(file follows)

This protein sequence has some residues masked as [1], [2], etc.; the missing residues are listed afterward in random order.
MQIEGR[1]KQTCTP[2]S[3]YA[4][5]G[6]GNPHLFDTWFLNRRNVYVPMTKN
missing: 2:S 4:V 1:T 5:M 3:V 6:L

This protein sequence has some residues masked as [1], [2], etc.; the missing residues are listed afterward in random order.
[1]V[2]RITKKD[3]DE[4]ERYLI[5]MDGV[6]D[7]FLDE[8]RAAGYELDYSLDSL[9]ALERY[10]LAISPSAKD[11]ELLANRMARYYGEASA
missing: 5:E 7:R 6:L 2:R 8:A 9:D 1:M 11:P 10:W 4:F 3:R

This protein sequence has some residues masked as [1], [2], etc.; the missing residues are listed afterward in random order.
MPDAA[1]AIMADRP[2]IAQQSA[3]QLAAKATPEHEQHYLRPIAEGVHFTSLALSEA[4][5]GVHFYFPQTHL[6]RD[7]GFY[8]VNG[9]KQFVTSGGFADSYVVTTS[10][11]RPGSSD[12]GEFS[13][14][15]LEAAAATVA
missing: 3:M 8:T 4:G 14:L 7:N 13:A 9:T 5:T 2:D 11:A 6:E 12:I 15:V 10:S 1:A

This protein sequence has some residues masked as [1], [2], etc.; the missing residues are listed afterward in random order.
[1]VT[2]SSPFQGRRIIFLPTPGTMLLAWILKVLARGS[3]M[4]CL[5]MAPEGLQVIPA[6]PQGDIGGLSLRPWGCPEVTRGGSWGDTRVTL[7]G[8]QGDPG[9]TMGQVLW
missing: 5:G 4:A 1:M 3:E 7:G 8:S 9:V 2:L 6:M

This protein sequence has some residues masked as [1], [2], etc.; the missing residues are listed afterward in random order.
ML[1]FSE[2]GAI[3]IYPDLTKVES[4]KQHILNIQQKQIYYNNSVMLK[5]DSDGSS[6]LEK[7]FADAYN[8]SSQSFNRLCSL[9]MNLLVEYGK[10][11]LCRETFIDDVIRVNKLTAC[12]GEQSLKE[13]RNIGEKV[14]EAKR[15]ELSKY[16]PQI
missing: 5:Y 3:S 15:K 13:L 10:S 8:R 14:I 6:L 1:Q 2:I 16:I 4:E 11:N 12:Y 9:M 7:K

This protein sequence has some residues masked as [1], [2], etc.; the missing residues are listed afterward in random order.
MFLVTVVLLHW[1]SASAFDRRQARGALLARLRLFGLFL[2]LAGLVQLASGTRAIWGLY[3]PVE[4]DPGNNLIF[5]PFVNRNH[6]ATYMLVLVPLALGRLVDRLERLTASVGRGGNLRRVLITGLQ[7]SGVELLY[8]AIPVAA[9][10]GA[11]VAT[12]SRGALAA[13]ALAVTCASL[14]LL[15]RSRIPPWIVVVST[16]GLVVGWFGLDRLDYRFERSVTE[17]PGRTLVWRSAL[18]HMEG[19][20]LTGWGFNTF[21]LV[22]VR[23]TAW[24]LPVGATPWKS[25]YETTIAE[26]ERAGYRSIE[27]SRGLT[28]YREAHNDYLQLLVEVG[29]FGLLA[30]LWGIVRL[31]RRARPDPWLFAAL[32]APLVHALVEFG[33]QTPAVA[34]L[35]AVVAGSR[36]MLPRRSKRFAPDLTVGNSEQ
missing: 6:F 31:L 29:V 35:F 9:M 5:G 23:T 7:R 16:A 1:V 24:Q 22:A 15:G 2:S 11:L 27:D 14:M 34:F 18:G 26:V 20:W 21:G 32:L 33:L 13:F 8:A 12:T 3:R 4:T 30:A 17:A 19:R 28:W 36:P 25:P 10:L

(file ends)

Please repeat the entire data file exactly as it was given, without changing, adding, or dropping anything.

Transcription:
This protein sequence has some residues masked as [1], [2], etc.; the missing residues are listed afterward in random order.
MQIEGR[1]KQTCTP[2]S[3]YA[4][5]G[6]GNPHLFDTWFLNRRNVYVPMTKN
missing: 2:S 4:V 1:T 5:M 3:V 6:L

This protein sequence has some residues masked as [1], [2], etc.; the missing residues are listed afterward in random order.
[1]V[2]RITKKD[3]DE[4]ERYLI[5]MDGV[6]D[7]FLDE[8]RAAGYELDYSLDSL[9]ALERY[10]LAISPSAKD[11]ELLANRMARYYGEASA
missing: 5:E 7:R 6:L 2:R 8:A 9:D 1:M 11:P 10:W 4:F 3:R

This protein sequence has some residues masked as [1], [2], etc.; the missing residues are listed afterward in random order.
MPDAA[1]AIMADRP[2]IAQQSA[3]QLAAKATPEHEQHYLRPIAEGVHFTSLALSEA[4][5]GVHFYFPQTHL[6]RD[7]GFY[8]VNG[9]KQFVTSGGFADSYVVTTS[10][11]RPGSSD[12]GEFS[13][14][15]LEAAAATVA
missing: 3:M 8:T 4:G 14:L 7:N 13:A 9:T 5:T 2:D 11:A 6:E 12:I 15:V 10:S 1:A

This protein sequence has some residues masked as [1], [2], etc.; the missing residues are listed afterward in random order.
[1]VT[2]SSPFQGRRIIFLPTPGTMLLAWILKVLARGS[3]M[4]CL[5]MAPEGLQVIPA[6]PQGDIGGLSLRPWGCPEVTRGGSWGDTRVTL[7]G[8]QGDPG[9]TMGQVLW
missing: 5:G 4:A 1:M 3:E 7:G 8:S 9:V 2:L 6:M

This protein sequence has some residues masked as [1], [2], etc.; the missing residues are listed afterward in random order.
ML[1]FSE[2]GAI[3]IYPDLTKVES[4]KQHILNIQQKQIYYNNSVMLK[5]DSDGSS[6]LEK[7]FADAYN[8]SSQSFNRLCSL[9]MNLLVEYGK[10][11]LCRETFIDDVIRVNKLTAC[12]GEQSLKE[13]RNIGEKV[14]EAKR[15]ELSKY[16]PQI
missing: 5:Y 3:S 15:K 13:L 10:S 8:R 14:I 6:L 1:Q 2:I 16:I 4:E 11:N 12:Y 9:M 7:K

This protein sequence has some residues masked as [1], [2], etc.; the missing residues are listed afterward in random order.
MFLVTVVLLHW[1]SASAFDRRQARGALLARLRLFGLFL[2]LAGLVQLASGTRAIWGLY[3]PVE[4]DPGNNLIF[5]PFVNRNH[6]ATYMLVLVPLALGRLVDRLERLTASVGRGGNLRRVLITGLQ[7]SGVELLY[8]AIPVAA[9][10]GA[11]VAT[12]SRGALAA[13]ALAVTCASL[14]LL[15]RSRIPPWIVVVST[16]GLVVGWFGLDRLDYRFERSVTE[17]PGRTLVWRSAL[18]HMEG[19][20]LTGWGFNTF[21]LV[22]VR[23]TAW[24]LPVGATPWKS[25]YETTIAE[26]ERAGYRSIE[27]SRGLT[28]YREAHNDYLQLLVEVG[29]FGLLA[30]LWGIVRL[31]RRARPDPWLFAAL[32]APLVHALVEFG[33]QTPAVA[34]L[35]AVVAGSR[36]MLPRRSKRFAPDLTVGNSEQ
missing: 6:F 31:L 29:V 35:F 9:M 5:G 23:T 7:R 16:A 1:V 24:Q 22:A 15:G 2:S 11:L 27:D 14:M 34:F 18:G 26:V 20:W 21:G 32:L 33:L 13:F 8:A 12:T 3:R 4:T 30:A 17:A 19:R 28:W 36:P 25:P 10:L